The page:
GARDEN PASTA SALAD
2 servings

2 cups uncooked whole wheat or multi-grain Rotini (corkscrew-shaped) pasta
1 tablespoon olive oil
1 medium tomato, finely chopped
2 green onions, thinly sliced, including their whites
8 pimento-stuffed green olives, chopped
1/2 cup frozen peas, thawed

DRESSING:
2 tablespoons extra virgin olive oil
2 tablespoons wine vinegar or lemon juice
1 tablespoon dried basil
2 tablespoons fresh parsley leaves, finely chopped
Salt and pepper to taste

Cook the pasta in water and 1 tablespoon oil 10 minutes. Drain.

Meanwhile, in a medium bowl mix all the dressing ingredients, and add all the other ingredients.

Variations:
*   Add 1/2 cucumber, thinly sliced, then chopped
*   Omit the olives and add 1/2 cup marinated quartered artichoke hearts.
*   Omit the peas and add 1/4 pound steamed green beans, cut into 1 inch sticks.
*   Omit the basil and add dried oregano or dill weed.

“Mission Nutrition” Tips and Recipe from Judy E. Buss, Health Columnist, Nutritional Cooking Instructor.

Excerpted from Judy E. Buss’ article, first published in the “Feeling Fit” Magazine, Sun Coast Media Group newspapers, Florida.

Stay tuned for more Judy E. Buss’ “Mission Nutrition” words of wisdom and recipes.

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Creating a Clean Slate – Article

Alan Seale

Alan Seale

We play many roles in the course of a day, but each of us is only one person.

The article link below shows you how each morning you can wipe the slate clean, create a new beginning, and get back to the pure essence of yourself.

When we wipe the slate clean, we step back to our God-self and remember who we are at the core. We can then accept our responsibilities and live our lives with full awareness and in full consciousness of who we choose to be.

Article Link: Creating a Clean Slate by Alan Seale

For additional articles, visit the American Holistic Health Association’s Self-Help Articles Collection.

Posted in Beliefs, HEALING APPROACHES, LIFESTYLE/ATTITUDE, release emotions | Tagged , , , | Leave a comment

Compassion for Self and Others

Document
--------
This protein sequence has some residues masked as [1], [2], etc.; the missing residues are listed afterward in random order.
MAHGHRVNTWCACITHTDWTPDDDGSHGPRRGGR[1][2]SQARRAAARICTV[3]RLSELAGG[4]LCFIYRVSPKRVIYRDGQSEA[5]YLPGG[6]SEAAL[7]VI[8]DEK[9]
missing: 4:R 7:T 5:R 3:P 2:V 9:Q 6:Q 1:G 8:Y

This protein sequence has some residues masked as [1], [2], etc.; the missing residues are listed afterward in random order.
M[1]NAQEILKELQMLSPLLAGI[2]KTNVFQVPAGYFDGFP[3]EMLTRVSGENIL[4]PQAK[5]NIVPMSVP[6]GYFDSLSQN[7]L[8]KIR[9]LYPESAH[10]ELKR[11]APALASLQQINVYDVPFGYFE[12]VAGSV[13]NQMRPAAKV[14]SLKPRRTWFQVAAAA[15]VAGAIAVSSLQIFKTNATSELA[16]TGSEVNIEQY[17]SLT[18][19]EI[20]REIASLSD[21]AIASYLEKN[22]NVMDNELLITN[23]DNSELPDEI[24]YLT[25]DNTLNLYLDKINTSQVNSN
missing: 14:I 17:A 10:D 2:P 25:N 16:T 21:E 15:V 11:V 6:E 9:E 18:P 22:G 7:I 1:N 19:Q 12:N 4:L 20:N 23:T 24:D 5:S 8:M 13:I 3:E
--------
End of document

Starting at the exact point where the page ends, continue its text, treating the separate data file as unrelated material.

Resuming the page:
Marcey Shapiro, MD

Marcey Shapiro, MD

Most of us have compassion for others. We can also be compassionate to ourselves. “Always be kind to yourself ” is a sentence I have written on patient instruction sheets for as long as I have had a medical practice. Throughout the years, I have noticed that many people are distinctly unkind to themselves. They judge themselves harshly and even ridicule or belittle themselves when they do not live up to impossible standards. They are their own worst critics. Many good, kind people have told me horrible things about themselves, such as that they are “total failures” or they “have no self-discipline.” Ironically, these same people are also good-hearted, and they would never treat others the way they treat themselves. They would never say to others the unkind things they say to themselves.

Anxious persons can be particularly self-critical, self-limiting, and harsh. When we are cruel to ourselves, we dig ourselves further into a hole. As a result, anxiety increases. This may ring true for you. If it does, notice that the more the self-taunting voice belittles, the more your anxiety level rises. Eventually, as we step back and don the perspective of our inner observer, we realize that negative self-judgment is a learned, damaging, and totally useless habit.

It can be helpful to regard the self-deprecating inner voice as one would a small child who does not know better. There is an art to learning gentleness with ourselves. Think about how you would treat a baby, a kitten, a puppy, or a tiny bird. Most of us would treat them gently, indulgently, and patiently.